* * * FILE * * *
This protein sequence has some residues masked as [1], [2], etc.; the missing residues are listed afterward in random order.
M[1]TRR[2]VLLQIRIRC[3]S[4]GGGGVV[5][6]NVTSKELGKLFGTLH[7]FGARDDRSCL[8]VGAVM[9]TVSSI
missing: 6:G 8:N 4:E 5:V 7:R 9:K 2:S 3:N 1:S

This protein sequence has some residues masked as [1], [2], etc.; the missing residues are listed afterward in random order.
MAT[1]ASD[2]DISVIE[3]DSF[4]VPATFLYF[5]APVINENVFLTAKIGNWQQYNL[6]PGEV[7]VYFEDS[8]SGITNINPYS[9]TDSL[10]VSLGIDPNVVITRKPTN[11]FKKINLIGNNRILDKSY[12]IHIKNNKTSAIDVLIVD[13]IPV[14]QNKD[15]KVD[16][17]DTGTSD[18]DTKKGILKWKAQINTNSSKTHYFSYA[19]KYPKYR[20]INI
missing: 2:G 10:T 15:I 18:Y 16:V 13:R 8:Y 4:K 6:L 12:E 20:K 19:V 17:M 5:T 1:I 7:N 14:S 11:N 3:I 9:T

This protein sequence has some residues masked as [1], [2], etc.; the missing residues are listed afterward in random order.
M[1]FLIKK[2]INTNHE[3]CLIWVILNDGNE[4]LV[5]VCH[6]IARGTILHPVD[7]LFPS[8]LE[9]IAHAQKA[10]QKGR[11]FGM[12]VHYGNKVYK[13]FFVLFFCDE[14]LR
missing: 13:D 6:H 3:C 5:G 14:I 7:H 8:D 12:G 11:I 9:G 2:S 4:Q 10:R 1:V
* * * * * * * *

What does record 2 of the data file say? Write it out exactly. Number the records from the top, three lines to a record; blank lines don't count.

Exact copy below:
This protein sequence has some residues masked as [1], [2], etc.; the missing residues are listed afterward in random order.
MAT[1]ASD[2]DISVIE[3]DSF[4]VPATFLYF[5]APVINENVFLTAKIGNWQQYNL[6]PGEV[7]VYFEDS[8]SGITNINPYS[9]TDSL[10]VSLGIDPNVVITRKPTN[11]FKKINLIGNNRILDKSY[12]IHIKNNKTSAIDVLIVD[13]IPV[14]QNKD[15]KVD[16][17]DTGTSD[18]DTKKGILKWKAQINTNSSKTHYFSYA[19]KYPKYR[20]INI
missing: 2:G 10:T 15:I 18:Y 16:V 13:R 8:Y 4:K 6:L 12:E 20:K 19:V 17:M 5:T 1:I 7:N 14:S 11:N 3:I 9:T